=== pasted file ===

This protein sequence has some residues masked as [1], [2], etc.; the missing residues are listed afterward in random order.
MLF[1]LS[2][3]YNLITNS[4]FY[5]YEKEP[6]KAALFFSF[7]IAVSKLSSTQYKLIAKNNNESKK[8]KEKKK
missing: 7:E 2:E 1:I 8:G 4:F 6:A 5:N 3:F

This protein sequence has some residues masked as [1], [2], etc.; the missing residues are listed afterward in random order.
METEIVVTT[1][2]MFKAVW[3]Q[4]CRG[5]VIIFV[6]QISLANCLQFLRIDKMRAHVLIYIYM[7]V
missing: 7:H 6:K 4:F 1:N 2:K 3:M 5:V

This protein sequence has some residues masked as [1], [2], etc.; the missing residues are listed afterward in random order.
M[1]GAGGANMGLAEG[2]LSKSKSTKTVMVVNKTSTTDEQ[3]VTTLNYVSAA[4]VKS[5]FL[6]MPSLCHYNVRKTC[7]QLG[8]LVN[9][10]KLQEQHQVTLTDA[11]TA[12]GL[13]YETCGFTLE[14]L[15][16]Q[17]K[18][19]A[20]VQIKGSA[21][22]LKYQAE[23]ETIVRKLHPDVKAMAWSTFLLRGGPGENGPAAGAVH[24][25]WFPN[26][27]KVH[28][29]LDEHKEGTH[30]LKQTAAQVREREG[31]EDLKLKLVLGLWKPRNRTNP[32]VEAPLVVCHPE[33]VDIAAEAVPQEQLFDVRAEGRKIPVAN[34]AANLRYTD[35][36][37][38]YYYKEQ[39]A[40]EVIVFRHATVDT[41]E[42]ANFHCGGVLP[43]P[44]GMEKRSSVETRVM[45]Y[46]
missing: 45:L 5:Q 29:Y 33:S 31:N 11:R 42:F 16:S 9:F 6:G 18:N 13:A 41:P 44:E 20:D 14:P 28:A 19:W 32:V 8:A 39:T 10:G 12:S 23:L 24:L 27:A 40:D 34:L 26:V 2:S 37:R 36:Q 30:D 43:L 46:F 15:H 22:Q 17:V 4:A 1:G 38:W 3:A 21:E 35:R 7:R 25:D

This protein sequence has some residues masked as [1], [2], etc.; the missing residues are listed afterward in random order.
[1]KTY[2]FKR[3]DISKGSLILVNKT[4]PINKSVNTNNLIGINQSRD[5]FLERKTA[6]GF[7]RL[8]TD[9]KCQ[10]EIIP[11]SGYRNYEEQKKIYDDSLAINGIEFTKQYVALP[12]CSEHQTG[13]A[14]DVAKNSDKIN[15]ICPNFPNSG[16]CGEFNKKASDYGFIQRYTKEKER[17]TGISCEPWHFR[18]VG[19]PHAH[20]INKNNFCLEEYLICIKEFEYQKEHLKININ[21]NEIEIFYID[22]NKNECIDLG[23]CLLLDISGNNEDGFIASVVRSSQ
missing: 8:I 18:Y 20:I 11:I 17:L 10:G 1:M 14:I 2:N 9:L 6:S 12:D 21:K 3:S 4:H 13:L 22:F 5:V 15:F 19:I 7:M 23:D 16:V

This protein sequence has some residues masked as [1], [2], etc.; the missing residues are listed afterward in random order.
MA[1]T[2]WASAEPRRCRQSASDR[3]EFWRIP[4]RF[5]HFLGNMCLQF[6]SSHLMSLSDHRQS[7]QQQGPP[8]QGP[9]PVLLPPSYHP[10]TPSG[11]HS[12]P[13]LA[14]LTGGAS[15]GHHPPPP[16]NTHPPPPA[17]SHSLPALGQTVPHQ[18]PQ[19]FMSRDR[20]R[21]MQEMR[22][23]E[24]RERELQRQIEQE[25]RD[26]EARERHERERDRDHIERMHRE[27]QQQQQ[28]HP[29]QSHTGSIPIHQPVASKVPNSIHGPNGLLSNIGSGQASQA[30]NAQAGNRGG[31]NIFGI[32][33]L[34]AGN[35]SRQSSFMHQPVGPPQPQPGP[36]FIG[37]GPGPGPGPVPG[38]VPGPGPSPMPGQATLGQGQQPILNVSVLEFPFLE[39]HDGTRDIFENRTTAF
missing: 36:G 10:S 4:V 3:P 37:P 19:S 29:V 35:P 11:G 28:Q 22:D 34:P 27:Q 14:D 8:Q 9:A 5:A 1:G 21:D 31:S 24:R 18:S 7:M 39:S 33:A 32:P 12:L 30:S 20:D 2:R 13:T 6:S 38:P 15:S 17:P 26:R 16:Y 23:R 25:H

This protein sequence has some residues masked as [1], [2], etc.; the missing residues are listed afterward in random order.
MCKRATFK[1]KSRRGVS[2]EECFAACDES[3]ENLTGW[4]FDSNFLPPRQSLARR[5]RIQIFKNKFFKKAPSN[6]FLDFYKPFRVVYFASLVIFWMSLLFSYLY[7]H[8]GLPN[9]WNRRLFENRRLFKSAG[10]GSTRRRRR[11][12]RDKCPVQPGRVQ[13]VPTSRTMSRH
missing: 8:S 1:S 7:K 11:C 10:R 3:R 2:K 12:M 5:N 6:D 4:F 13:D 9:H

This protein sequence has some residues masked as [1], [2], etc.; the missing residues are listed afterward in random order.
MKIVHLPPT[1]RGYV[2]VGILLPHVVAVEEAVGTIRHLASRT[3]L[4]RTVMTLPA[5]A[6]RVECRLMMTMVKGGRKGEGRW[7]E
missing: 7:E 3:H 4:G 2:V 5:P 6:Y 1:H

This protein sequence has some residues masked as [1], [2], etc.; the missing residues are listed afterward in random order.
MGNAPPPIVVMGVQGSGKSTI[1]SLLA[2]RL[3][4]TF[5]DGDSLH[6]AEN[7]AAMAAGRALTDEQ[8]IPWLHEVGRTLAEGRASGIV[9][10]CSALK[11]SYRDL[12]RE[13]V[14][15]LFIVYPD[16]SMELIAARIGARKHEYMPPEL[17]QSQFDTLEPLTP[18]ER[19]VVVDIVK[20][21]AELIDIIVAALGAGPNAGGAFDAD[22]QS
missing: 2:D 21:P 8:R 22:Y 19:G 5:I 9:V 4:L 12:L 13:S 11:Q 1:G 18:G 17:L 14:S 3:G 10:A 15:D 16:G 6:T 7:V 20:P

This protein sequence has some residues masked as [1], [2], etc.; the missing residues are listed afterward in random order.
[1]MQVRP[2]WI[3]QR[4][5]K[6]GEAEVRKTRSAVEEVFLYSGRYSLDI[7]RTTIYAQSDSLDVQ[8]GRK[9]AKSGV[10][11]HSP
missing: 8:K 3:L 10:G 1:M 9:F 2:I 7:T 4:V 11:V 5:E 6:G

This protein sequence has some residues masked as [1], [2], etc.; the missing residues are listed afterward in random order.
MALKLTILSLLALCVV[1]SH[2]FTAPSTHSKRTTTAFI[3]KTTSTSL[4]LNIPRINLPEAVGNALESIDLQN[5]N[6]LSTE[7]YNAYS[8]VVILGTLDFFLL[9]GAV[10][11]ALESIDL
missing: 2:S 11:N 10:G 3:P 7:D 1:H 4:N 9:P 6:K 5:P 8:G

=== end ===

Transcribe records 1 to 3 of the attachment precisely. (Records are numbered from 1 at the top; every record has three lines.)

This protein sequence has some residues masked as [1], [2], etc.; the missing residues are listed afterward in random order.
MLF[1]LS[2][3]YNLITNS[4]FY[5]YEKEP[6]KAALFFSF[7]IAVSKLSSTQYKLIAKNNNESKK[8]KEKKK
missing: 7:E 2:E 1:I 8:G 4:F 6:A 5:N 3:F

This protein sequence has some residues masked as [1], [2], etc.; the missing residues are listed afterward in random order.
METEIVVTT[1][2]MFKAVW[3]Q[4]CRG[5]VIIFV[6]QISLANCLQFLRIDKMRAHVLIYIYM[7]V
missing: 7:H 6:K 4:F 1:N 2:K 3:M 5:V

This protein sequence has some residues masked as [1], [2], etc.; the missing residues are listed afterward in random order.
M[1]GAGGANMGLAEG[2]LSKSKSTKTVMVVNKTSTTDEQ[3]VTTLNYVSAA[4]VKS[5]FL[6]MPSLCHYNVRKTC[7]QLG[8]LVN[9][10]KLQEQHQVTLTDA[11]TA[12]GL[13]YETCGFTLE[14]L[15][16]Q[17]K[18][19]A[20]VQIKGSA[21][22]LKYQAE[23]ETIVRKLHPDVKAMAWSTFLLRGGPGENGPAAGAVH[24][25]WFPN[26][27]KVH[28][29]LDEHKEGTH[30]LKQTAAQVREREG[31]EDLKLKLVLGLWKPRNRTNP[32]VEAPLVVCHPE[33]VDIAAEAVPQEQLFDVRAEGRKIPVAN[34]AANLRYTD[35][36][37][38]YYYKEQ[39]A[40]EVIVFRHATVDT[41]E[42]ANFHCGGVLP[43]P[44]GMEKRSSVETRVM[45]Y[46]
missing: 45:L 5:Q 29:Y 33:S 31:N 11:R 42:F 16:S 9:F 6:G 18:N 13:A 41:P 44:E 20:D 14:P 28:A 19:W 32:V 8:A 39:T 10:G 12:S 23:L 24:L 27:A 40:D 34:L 26:V 2:S 37:R 36:Q 30:D 43:L 46:F 15:H 22:Q 17:V 4:A 1:G 38:W 3:A 21:E 35:R 7:R 25:D